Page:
DB: This was not the first threat to this courageous journalist. He was kidnapped in the past.
VP: Those who have reported from areas of great conflict know the dangers very well. After he was abducted, he made a statement to the effect that he didn't know who the enemies were. When someone points a gun at you, you don't know whose gun it is. You're not out there to have a debate with the person. If some militia group stops you at a checkpoint and puts a gun to your head, you're not thinking about which side you are on. You're thinking, this is the end of my life. Remember that this is not just about a checkpoint in the middle of nowhere. It is also the United States, which targeted the Al Jazeera office in the Palestine hotel in Baghdad during the 2003 invasion of Iraq. This is a serious issue, this disregard for the person who is out there to get the story. We know that control of the story is a very important part of warfare. Going after reporters who are trying to tell different stories is very much a part of the agenda of war-making.
DB: For those listeners who don't know a great deal about Kashmir, could you describe how dangerous it is there?
VP: The region is a vast and beautiful place. There are Muslims of all kinds of different traditions. There are Hindus, there are Buddhists. They also define themselves in terms of ethnicity and culture. It is a very complex place. Sadly, in 1947-1948 the new government of Pakistan couldn't come to terms with what was happening in Kashmir. There was no appreciation of the self-determination of the Kashmiri people. Both the new states of India and Pakistan captured territory. Pakistan holds about a third of the Kashmiri region and India holds about two-thirds. China took a section of it in a war against India in 1962.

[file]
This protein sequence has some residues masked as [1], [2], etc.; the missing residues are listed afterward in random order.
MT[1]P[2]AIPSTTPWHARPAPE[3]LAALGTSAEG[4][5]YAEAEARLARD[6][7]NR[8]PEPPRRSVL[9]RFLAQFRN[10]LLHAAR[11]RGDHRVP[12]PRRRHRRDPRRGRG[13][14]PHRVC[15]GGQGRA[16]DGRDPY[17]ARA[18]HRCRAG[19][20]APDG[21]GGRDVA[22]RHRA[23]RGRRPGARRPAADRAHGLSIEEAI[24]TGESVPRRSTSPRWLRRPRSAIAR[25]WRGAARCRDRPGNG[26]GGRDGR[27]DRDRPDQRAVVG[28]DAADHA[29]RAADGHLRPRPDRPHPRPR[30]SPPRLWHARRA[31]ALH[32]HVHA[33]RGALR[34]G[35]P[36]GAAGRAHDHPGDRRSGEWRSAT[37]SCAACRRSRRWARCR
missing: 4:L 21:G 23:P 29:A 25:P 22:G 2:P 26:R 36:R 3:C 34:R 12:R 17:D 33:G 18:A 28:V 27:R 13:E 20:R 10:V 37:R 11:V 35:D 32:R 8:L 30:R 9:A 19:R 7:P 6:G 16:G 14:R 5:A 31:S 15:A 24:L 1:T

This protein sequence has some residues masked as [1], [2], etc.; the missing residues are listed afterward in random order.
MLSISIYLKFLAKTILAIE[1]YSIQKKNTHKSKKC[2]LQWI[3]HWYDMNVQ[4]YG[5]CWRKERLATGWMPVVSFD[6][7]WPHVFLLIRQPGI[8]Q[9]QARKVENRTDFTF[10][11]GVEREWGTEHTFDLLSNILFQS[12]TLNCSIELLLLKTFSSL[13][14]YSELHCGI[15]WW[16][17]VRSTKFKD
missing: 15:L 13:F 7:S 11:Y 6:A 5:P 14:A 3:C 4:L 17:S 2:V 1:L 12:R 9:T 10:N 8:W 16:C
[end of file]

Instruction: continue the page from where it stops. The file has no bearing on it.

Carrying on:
The people of Kashmir have felt alienated from the Indian state. Kashmir has erupted on several occasions, where people have protested against Indian state control. The framework is that Kashmir is a security problem and that Pakistan is infiltrating to create problems there. Some of this, of course, is true. But the core issue isn't Pakistan's involvement in Kashmir. The core issue is the alienation of the Kashmiri people. This exploded in a massive uprising in the 1980's, which mirrored the First Palestinian Intifada. The Freedom Movement that began in 1989 was met with immense force. Right now there are between 700,000 and one million Indian troops in the Kashmir Valley. By the count of the Indian government, there are only 150 militants. That is an awfully strange ratio. This highly militarized region resembles an occupation. The people's interface with the Indian state is not in the form of a postman or a social worker. It is a military officer. Until the Indian government comes to terms with the fact that you cannot allow a state's primary interface with the population to be a soldier and allow security to be the main framework, until you come to terms with that and create an alternative framework, there is no solution to the Kashmir problem.
DB: Gives us your assessment of this latest wave of resistance in Gaza.